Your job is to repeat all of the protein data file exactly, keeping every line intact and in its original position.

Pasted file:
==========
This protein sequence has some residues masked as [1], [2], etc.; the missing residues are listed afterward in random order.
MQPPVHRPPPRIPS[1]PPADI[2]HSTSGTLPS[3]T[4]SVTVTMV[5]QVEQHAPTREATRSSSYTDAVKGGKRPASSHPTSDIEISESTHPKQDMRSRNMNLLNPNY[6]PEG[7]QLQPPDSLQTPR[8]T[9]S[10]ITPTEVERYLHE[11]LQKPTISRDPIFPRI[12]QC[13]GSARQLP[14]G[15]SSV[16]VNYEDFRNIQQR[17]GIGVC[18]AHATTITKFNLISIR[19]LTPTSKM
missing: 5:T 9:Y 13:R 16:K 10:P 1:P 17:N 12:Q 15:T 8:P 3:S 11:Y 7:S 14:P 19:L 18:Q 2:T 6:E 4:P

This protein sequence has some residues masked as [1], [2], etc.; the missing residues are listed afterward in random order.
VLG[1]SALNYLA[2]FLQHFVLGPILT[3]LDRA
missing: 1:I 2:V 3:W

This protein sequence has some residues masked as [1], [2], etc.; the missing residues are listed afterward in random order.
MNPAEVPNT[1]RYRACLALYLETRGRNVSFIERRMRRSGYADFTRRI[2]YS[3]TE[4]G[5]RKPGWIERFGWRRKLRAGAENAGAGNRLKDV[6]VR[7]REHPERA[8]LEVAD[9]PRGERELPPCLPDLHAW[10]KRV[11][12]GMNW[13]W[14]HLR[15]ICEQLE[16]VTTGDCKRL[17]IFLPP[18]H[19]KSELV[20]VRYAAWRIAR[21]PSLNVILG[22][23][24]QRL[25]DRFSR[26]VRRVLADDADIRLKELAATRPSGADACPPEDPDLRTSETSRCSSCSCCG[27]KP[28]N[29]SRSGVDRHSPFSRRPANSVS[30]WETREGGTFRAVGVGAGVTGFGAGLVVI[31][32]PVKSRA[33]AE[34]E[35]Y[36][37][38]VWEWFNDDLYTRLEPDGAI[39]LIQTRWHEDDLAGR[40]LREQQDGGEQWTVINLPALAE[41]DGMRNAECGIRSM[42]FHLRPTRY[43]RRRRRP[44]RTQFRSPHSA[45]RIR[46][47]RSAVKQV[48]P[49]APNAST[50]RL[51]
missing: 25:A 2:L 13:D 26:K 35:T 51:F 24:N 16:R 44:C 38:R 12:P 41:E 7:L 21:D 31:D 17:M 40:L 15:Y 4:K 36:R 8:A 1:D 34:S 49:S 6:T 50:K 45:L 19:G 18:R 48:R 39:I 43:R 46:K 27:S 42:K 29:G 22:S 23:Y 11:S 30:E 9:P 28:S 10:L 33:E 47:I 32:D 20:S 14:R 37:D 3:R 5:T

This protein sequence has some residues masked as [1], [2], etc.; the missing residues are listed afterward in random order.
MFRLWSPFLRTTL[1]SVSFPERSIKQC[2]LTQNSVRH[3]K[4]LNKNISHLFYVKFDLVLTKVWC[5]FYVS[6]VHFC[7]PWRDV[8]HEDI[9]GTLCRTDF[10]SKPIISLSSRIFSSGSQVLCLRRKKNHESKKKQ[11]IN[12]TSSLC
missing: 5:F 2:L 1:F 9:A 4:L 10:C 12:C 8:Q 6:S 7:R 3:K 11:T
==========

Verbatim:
This protein sequence has some residues masked as [1], [2], etc.; the missing residues are listed afterward in random order.
MQPPVHRPPPRIPS[1]PPADI[2]HSTSGTLPS[3]T[4]SVTVTMV[5]QVEQHAPTREATRSSSYTDAVKGGKRPASSHPTSDIEISESTHPKQDMRSRNMNLLNPNY[6]PEG[7]QLQPPDSLQTPR[8]T[9]S[10]ITPTEVERYLHE[11]LQKPTISRDPIFPRI[12]QC[13]GSARQLP[14]G[15]SSV[16]VNYEDFRNIQQR[17]GIGVC[18]AHATTITKFNLISIR[19]LTPTSKM
missing: 5:T 9:Y 13:R 16:K 10:P 1:P 17:N 12:Q 15:T 8:P 3:S 11:Y 7:S 14:P 19:L 18:Q 2:T 6:E 4:P

This protein sequence has some residues masked as [1], [2], etc.; the missing residues are listed afterward in random order.
VLG[1]SALNYLA[2]FLQHFVLGPILT[3]LDRA
missing: 1:I 2:V 3:W

This protein sequence has some residues masked as [1], [2], etc.; the missing residues are listed afterward in random order.
MNPAEVPNT[1]RYRACLALYLETRGRNVSFIERRMRRSGYADFTRRI[2]YS[3]TE[4]G[5]RKPGWIERFGWRRKLRAGAENAGAGNRLKDV[6]VR[7]REHPERA[8]LEVAD[9]PRGERELPPCLPDLHAW[10]KRV[11][12]GMNW[13]W[14]HLR[15]ICEQLE[16]VTTGDCKRL[17]IFLPP[18]H[19]KSELV[20]VRYAAWRIAR[21]PSLNVILG[22][23][24]QRL[25]DRFSR[26]VRRVLADDADIRLKELAATRPSGADACPPEDPDLRTSETSRCSSCSCCG[27]KP[28]N[29]SRSGVDRHSPFSRRPANSVS[30]WETREGGTFRAVGVGAGVTGFGAGLVVI[31][32]PVKSRA[33]AE[34]E[35]Y[36][37][38]VWEWFNDDLYTRLEPDGAI[39]LIQTRWHEDDLAGR[40]LREQQDGGEQWTVINLPALAE[41]DGMRNAECGIRSM[42]FHLRPTRY[43]RRRRRP[44]RTQFRSPHSA[45]RIR[46][47]RSAVKQV[48]P[49]APNAST[50]RL[51]
missing: 25:A 2:L 13:D 26:K 35:T 51:F 24:N 16:R 44:C 38:R 12:P 41:E 7:L 21:D 31:D 17:M 40:L 15:Y 4:K 36:R 8:A 1:D 34:S 49:S 6:T 50:K 45:L 19:G 18:R 48:R 39:I 43:R 46:K 27:S 42:K 29:G 22:S 23:Y 11:S 30:E 9:P 28:S 10:L 33:E 47:I 32:D 20:S 14:R 37:D 3:R 5:T

This protein sequence has some residues masked as [1], [2], etc.; the missing residues are listed afterward in random order.
MFRLWSPFLRTTL[1]SVSFPERSIKQC[2]LTQNSVRH[3]K[4]LNKNISHLFYVKFDLVLTKVWC[5]FYVS[6]VHFC[7]PWRDV[8]HEDI[9]GTLCRTDF[10]SKPIISLSSRIFSSGSQVLCLRRKKNHESKKKQ[11]IN[12]TSSLC
missing: 5:F 2:L 1:F 9:A 4:L 10:C 12:C 8:Q 6:S 7:R 3:K 11:T